“Football’s bloodiest secret” screamed one headline. “How different are dogfighting and football?” demanded another. The real bombshell question came from the Web site of a weekly news magazine: “Ban the NFL?”
As evidence linking violent football collisions to long-term dementia mounts, the NFL is now being forced to re-evaluate the safety measures it takes when it comes to protecting players’ brains. League commissioner Roger Goodell was called on the carpet at a congressional committee hearing last week, which revealed the serious possibility that the federal government may revoke the league’s antitrust exemption unless it radically changes the way it handles player safety and care. This, in turn, has led to widespread speculation as to whether or not the most popular sport in America can continue to exist in its current form, particularly at the professional level.
While it is clear that action needs to be taken to reduce the number of head injuries that result from high-impact collisions, radical suggestions like banning the sport are ludicrous.
To eliminate an entire industry like the NFL on the basis of dangers inherent to the job would necessitate an end to coal mining because of black lung disease and collapsed mine shafts. There are thousands of occupations in this nation that may be considered too dangerous to undertake, but those who choose them understand they are taking calculated risks with their short and long-term health.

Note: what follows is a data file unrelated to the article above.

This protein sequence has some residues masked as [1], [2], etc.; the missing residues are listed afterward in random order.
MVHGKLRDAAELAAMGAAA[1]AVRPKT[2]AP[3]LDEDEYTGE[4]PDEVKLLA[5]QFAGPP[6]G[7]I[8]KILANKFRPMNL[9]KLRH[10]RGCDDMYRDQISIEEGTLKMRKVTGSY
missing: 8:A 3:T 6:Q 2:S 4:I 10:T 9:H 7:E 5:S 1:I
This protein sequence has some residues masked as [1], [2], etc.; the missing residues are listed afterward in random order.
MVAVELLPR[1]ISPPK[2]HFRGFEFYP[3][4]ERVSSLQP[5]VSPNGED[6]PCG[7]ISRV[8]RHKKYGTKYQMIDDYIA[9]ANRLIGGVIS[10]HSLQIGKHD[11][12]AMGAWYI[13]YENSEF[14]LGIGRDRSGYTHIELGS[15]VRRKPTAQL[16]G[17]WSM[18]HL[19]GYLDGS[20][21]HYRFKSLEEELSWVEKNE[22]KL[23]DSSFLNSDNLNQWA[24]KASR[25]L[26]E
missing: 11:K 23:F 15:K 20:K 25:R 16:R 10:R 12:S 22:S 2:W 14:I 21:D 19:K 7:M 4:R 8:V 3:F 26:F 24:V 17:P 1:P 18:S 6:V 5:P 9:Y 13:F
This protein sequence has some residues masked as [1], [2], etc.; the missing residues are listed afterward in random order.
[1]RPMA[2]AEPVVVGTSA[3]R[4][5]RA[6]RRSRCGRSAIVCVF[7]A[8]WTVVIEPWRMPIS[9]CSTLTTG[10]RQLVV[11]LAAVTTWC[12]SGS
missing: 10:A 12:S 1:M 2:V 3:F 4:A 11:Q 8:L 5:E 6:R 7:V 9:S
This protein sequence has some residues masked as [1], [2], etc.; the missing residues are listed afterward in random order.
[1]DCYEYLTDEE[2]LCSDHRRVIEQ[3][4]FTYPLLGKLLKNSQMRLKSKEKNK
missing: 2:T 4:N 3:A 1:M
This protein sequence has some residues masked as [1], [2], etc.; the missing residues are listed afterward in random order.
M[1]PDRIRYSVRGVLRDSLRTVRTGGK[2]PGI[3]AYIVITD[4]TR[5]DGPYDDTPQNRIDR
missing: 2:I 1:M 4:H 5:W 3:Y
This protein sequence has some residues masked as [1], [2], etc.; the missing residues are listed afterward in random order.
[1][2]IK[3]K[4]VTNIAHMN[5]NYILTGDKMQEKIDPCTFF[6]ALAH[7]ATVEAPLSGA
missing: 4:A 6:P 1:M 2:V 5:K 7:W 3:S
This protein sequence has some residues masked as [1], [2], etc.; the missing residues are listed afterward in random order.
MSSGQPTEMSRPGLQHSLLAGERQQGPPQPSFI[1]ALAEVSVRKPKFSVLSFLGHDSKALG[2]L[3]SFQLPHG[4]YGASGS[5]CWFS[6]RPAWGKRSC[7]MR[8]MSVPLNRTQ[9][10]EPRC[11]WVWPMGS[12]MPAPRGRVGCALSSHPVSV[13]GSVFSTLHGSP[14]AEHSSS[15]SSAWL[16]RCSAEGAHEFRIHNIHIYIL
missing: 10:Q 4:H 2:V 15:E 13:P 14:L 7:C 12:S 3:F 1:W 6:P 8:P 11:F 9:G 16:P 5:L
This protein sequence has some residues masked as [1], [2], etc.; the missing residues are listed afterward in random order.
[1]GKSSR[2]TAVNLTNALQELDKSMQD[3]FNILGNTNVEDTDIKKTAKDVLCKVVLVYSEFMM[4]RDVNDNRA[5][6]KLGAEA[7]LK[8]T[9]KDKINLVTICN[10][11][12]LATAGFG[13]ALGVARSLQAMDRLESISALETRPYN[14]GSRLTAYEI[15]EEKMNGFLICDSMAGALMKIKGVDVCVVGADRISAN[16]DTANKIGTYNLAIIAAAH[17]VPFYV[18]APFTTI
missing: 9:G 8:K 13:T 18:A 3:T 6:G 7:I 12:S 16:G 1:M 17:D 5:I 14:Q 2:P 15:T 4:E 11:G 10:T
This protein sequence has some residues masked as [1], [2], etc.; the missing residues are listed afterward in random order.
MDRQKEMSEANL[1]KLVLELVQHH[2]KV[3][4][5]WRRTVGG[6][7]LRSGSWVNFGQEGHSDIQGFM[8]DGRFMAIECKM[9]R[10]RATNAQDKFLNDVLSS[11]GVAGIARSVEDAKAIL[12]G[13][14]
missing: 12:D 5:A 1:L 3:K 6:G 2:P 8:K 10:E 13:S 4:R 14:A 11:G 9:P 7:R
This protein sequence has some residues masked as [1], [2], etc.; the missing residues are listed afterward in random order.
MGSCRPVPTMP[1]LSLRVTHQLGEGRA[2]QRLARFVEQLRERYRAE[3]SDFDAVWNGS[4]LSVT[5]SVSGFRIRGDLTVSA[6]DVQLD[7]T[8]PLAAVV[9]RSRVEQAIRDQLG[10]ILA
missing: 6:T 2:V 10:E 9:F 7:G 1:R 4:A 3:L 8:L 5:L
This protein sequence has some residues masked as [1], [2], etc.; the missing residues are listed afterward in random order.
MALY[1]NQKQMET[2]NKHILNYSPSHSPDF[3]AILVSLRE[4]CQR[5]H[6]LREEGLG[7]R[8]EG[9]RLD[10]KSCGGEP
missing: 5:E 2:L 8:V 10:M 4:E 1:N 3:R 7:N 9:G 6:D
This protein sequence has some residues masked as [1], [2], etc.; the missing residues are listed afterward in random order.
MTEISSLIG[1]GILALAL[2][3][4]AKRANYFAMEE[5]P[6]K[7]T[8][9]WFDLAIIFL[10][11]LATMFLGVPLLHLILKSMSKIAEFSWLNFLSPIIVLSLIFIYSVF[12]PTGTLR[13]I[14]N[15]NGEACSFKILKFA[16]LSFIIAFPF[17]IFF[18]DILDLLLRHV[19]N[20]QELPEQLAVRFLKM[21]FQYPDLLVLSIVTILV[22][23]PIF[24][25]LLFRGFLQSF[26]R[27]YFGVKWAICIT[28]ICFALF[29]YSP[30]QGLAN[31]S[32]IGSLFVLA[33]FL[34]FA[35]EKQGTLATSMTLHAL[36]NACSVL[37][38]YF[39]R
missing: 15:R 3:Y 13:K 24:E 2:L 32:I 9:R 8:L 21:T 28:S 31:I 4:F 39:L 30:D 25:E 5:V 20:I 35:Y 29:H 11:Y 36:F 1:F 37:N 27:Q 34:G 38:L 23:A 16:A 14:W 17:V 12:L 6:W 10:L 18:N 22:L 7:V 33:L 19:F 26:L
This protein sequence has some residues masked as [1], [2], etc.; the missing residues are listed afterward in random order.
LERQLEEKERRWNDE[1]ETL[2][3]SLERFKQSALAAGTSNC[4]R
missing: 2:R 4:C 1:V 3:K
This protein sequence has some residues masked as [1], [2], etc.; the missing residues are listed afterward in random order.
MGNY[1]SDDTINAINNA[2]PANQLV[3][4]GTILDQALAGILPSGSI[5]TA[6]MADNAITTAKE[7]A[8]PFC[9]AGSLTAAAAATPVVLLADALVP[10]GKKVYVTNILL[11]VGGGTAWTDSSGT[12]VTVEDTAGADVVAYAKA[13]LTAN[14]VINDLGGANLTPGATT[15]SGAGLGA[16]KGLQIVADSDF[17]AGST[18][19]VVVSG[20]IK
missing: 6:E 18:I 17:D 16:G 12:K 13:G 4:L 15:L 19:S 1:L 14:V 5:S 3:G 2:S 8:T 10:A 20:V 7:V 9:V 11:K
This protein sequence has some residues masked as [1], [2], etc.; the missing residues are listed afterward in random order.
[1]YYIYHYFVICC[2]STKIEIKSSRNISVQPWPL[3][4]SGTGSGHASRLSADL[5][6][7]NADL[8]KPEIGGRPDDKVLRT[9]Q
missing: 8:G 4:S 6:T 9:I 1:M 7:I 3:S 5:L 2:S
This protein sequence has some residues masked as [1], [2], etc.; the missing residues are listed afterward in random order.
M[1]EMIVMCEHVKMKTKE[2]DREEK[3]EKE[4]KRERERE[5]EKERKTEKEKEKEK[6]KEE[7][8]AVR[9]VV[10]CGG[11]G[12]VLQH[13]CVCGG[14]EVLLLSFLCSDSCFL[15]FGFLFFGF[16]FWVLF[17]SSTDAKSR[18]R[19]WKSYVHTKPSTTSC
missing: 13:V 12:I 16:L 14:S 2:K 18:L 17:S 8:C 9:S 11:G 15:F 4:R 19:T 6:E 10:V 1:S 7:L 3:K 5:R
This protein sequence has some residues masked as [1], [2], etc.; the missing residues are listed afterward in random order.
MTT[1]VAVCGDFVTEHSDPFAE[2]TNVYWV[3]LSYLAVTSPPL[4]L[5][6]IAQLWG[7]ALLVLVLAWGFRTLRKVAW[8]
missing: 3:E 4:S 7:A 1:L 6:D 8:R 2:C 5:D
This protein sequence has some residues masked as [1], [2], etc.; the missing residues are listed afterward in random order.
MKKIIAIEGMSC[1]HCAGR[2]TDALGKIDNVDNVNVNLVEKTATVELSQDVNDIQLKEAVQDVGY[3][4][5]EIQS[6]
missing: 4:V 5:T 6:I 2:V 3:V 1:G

That is not to say that we should allow grown men to run full-speed into one another with no regard to their safety simply because they choose to do so, but some semblance of personal responsibility must remain in play.
The question should not be about eliminating the occupation, nor should it be one of radically changing the rules. Some have suggested replacing the current hard-shell helmets with updated versions of the old leather helmets worn in the early 1900s, believing that players would no longer block and tackle with their heads if they were encased only in leather or foam. This ignorant argument fails to account for a player simply falling down after a perfect shoulder tackle and striking his head on the ground, or taking an incidental knee to the temple in a pileup.
Yet, a redesign of the helmet is likely the best solution to the ongoing problem of concussions, brain injuries and long-term memory impairment. Rather than weakening the protection of the head as a deterrent to using it for contact, however, the focus should be on increasing it.
There are companies currently designing and testing helmets with soft exteriors, providing players with padding on the inside and the outside of the hard plastic shell. One such company has produced a helmet called the “Gladiator” and it features the same sort of hard rubber polyurethane substance of which car bumpers are made.
Regardless of the advances that may be made in protective equipment, players are still going to be injured playing football, just as assuredly as NASCAR drivers are going to crash. But the key is to minimize the damage to the driver by making the vehicles as safe as possible — not to shut down the track.
Sports personality Bob Frantz is a regular contributor to The Examiner. E-mail him at firstname.lastname@example.org.